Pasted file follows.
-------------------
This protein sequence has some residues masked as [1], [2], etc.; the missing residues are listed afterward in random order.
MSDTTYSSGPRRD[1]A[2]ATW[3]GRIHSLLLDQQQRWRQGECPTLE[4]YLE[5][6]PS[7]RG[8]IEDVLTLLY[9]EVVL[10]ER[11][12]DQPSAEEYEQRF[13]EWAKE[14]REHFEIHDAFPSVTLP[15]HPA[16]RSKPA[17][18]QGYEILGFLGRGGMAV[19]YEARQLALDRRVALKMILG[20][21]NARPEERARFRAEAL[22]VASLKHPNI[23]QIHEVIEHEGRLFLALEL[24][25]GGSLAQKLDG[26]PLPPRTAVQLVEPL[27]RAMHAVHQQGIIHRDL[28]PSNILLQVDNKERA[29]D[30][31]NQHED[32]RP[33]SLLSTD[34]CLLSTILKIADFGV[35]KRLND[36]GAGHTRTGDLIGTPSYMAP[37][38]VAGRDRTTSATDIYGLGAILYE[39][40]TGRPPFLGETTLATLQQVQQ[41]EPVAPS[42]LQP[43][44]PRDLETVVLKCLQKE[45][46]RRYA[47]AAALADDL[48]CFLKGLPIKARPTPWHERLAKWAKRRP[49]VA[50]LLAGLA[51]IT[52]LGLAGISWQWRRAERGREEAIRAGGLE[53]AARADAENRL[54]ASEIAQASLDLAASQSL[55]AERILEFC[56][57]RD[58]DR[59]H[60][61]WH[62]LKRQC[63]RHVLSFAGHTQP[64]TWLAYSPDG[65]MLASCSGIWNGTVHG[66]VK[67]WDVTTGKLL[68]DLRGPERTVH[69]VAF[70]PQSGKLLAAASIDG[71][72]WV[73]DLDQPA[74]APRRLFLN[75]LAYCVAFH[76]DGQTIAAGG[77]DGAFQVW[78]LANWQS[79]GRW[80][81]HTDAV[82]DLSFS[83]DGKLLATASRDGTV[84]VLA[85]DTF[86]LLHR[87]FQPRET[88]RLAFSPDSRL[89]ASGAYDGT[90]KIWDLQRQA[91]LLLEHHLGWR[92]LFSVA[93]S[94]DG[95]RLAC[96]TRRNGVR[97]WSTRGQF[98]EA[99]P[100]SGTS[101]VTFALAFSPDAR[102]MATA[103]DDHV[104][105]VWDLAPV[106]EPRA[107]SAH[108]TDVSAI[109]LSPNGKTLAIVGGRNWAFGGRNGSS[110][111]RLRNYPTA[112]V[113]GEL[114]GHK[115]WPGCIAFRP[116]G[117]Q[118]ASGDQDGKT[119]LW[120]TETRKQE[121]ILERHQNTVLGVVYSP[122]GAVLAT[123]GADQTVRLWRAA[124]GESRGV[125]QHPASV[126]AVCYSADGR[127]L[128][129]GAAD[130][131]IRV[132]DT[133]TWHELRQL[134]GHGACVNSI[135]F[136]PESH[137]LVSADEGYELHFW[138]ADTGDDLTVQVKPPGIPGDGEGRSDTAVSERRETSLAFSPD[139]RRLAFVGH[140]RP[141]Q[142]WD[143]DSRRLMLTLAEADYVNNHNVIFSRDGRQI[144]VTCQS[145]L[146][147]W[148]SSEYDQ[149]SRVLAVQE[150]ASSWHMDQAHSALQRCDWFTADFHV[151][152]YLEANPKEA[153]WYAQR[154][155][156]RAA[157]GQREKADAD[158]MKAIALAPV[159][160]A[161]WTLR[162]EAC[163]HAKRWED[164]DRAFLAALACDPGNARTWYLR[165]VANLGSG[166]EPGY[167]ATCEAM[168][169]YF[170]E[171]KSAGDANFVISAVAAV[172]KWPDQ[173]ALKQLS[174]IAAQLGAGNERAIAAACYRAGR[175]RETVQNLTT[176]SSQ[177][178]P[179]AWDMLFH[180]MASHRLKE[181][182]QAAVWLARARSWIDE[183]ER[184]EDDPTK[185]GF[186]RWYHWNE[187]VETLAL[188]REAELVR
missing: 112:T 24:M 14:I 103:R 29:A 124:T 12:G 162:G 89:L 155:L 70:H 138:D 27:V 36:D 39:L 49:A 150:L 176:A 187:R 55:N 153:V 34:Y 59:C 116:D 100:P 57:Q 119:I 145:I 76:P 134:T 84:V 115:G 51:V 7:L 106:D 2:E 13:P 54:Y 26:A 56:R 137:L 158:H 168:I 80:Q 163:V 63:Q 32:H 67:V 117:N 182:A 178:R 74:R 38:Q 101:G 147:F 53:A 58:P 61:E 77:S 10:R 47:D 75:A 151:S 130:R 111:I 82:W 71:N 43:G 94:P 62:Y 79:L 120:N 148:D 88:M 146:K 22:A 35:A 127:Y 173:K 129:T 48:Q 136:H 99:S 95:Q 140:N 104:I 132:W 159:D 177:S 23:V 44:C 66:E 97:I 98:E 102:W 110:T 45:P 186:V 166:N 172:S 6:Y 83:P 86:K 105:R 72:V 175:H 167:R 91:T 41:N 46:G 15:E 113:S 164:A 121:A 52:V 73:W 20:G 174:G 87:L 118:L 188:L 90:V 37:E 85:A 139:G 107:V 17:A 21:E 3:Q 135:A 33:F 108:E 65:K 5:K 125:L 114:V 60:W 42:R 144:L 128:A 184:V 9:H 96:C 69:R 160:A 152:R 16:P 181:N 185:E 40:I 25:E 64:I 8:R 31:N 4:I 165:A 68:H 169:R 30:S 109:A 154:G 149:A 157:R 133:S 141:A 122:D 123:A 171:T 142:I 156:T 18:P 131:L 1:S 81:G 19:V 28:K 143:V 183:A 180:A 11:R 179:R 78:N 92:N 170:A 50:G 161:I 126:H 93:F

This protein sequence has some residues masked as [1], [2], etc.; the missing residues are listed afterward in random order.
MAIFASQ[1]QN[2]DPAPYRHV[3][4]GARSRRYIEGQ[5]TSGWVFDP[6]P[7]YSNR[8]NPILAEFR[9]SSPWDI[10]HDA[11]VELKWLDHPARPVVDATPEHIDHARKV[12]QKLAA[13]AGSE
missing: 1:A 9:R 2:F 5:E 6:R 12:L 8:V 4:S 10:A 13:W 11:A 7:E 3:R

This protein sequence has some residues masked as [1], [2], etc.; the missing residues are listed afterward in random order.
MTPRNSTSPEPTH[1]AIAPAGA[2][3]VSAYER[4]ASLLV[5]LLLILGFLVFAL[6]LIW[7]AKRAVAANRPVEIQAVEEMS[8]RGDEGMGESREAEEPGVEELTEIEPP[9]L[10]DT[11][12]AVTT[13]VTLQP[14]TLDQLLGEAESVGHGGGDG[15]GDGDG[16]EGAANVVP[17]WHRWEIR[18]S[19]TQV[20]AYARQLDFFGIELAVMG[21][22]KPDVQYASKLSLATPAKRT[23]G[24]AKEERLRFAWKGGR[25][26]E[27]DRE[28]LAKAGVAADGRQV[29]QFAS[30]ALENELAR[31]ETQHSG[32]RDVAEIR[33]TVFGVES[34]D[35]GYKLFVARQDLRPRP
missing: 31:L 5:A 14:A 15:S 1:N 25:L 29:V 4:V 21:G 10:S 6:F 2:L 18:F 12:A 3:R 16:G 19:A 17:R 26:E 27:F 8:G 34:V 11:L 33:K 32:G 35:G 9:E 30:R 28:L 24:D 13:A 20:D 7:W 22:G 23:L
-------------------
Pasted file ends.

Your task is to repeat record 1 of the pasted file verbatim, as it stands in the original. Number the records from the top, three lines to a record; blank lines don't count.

This protein sequence has some residues masked as [1], [2], etc.; the missing residues are listed afterward in random order.
MSDTTYSSGPRRD[1]A[2]ATW[3]GRIHSLLLDQQQRWRQGECPTLE[4]YLE[5][6]PS[7]RG[8]IEDVLTLLY[9]EVVL[10]ER[11][12]DQPSAEEYEQRF[13]EWAKE[14]REHFEIHDAFPSVTLP[15]HPA[16]RSKPA[17][18]QGYEILGFLGRGGMAV[19]YEARQLALDRRVALKMILG[20][21]NARPEERARFRAEAL[22]VASLKHPNI[23]QIHEVIEHEGRLFLALEL[24][25]GGSLAQKLDG[26]PLPPRTAVQLVEPL[27]RAMHAVHQQGIIHRDL[28]PSNILLQVDNKERA[29]D[30][31]NQHED[32]RP[33]SLLSTD[34]CLLSTILKIADFGV[35]KRLND[36]GAGHTRTGDLIGTPSYMAP[37][38]VAGRDRTTSATDIYGLGAILYE[39][40]TGRPPFLGETTLATLQQVQQ[41]EPVAPS[42]LQP[43][44]PRDLETVVLKCLQKE[45][46]RRYA[47]AAALADDL[48]CFLKGLPIKARPTPWHERLAKWAKRRP[49]VA[50]LLAGLA[51]IT[52]LGLAGISWQWRRAERGREEAIRAGGLE[53]AARADAENRL[54]ASEIAQASLDLAASQSL[55]AERILEFC[56][57]RD[58]DR[59]H[60][61]WH[62]LKRQC[63]RHVLSFAGHTQP[64]TWLAYSPDG[65]MLASCSGIWNGTVHG[66]VK[67]WDVTTGKLL[68]DLRGPERTVH[69]VAF[70]PQSGKLLAAASIDG[71][72]WV[73]DLDQPA[74]APRRLFLN[75]LAYCVAFH[76]DGQTIAAGG[77]DGAFQVW[78]LANWQS[79]GRW[80][81]HTDAV[82]DLSFS[83]DGKLLATASRDGTV[84]VLA[85]DTF[86]LLHR[87]FQPRET[88]RLAFSPDSRL[89]ASGAYDGT[90]KIWDLQRQA[91]LLLEHHLGWR[92]LFSVA[93]S[94]DG[95]RLAC[96]TRRNGVR[97]WSTRGQF[98]EA[99]P[100]SGTS[101]VTFALAFSPDAR[102]MATA[103]DDHV[104][105]VWDLAPV[106]EPRA[107]SAH[108]TDVSAI[109]LSPNGKTLAIVGGRNWAFGGRNGSS[110][111]RLRNYPTA[112]V[113]GEL[114]GHK[115]WPGCIAFRP[116]G[117]Q[118]ASGDQDGKT[119]LW[120]TETRKQE[121]ILERHQNTVLGVVYSP[122]GAVLAT[123]GADQTVRLWRAA[124]GESRGV[125]QHPASV[126]AVCYSADGR[127]L[128][129]GAAD[130][131]IRV[132]DT[133]TWHELRQL[134]GHGACVNSI[135]F[136]PESH[137]LVSADEGYELHFW[138]ADTGDDLTVQVKPPGIPGDGEGRSDTAVSERRETSLAFSPD[139]RRLAFVGH[140]RP[141]Q[142]WD[143]DSRRLMLTLAEADYVNNHNVIFSRDGRQI[144]VTCQS[145]L[146][147]W[148]SSEYDQ[149]SRVLAVQE[150]ASSWHMDQAHSALQRCDWFTADFHV[151][152]YLEANPKEA[153]WYAQR[154][155][156]RAA[157]GQREKADAD[158]MKAIALAPV[159][160]A[161]WTLR[162]EAC[163]HAKRWED[164]DRAFLAALACDPGNARTWYLR[165]VANLGSG[166]EPGY[167]ATCEAM[168][169]YF[170]E[171]KSAGDANFVISAVAAV[172]KWPDQ[173]ALKQLS[174]IAAQLGAGNERAIAAACYRAGR[175]RETVQNLTT[176]SSQ[177][178]P[179]AWDMLFH[180]MASHRLKE[181][182]QAAVWLARARSWIDE[183]ER[184]EDDPTK[185]GF[186]RWYHWNE[187]VETLAL[188]REAELVR
missing: 112:T 24:M 14:I 103:R 29:A 124:T 12:G 162:G 89:L 155:L 70:H 138:D 27:V 36:D 39:L 49:A 150:L 176:A 187:R 55:N 153:V 34:Y 59:C 116:D 100:P 57:Q 119:I 145:I 76:P 134:T 84:V 115:G 51:V 7:L 106:D 2:E 13:P 54:Y 26:A 56:R 137:L 158:H 168:I 80:Q 163:V 63:Q 32:H 67:V 117:N 182:A 178:R 74:R 38:Q 101:G 147:F 53:A 58:P 61:E 77:S 10:R 47:D 75:A 151:S 130:R 111:I 82:W 71:N 43:G 94:P 62:Y 79:L 120:N 148:D 88:M 146:K 22:A 35:A 127:Y 173:K 129:T 48:Q 136:H 99:S 95:Q 140:N 104:I 132:W 159:D 177:S 23:V 44:C 66:E 97:I 98:E 102:W 110:T 45:P 186:V 166:N 172:S 6:Y 83:P 86:K 105:R 72:V 175:H 167:R 91:T 41:N 46:G 15:E 113:S 164:A 121:A 52:V 73:W 20:G 174:G 87:L 118:L 188:L 90:V 37:E 85:A 139:G 107:V 17:A 21:E 3:Q 135:A 33:F 108:E 65:K 5:K 125:L 114:V 60:W 42:R 144:L 128:A 184:V 9:H 96:C 69:R 160:A 152:R 16:P 181:N 185:E 40:I 25:E 64:I 8:R 31:N 4:I 165:A 68:H 169:R 30:S 109:A 154:G 149:A 157:R 133:S 141:A 122:D 123:A 171:T 142:I 156:T 18:P 131:L 1:S 81:G 19:V 28:K 143:V 183:A 180:A 11:R 179:R 78:N 92:N 170:A 50:G 161:I 126:H 93:F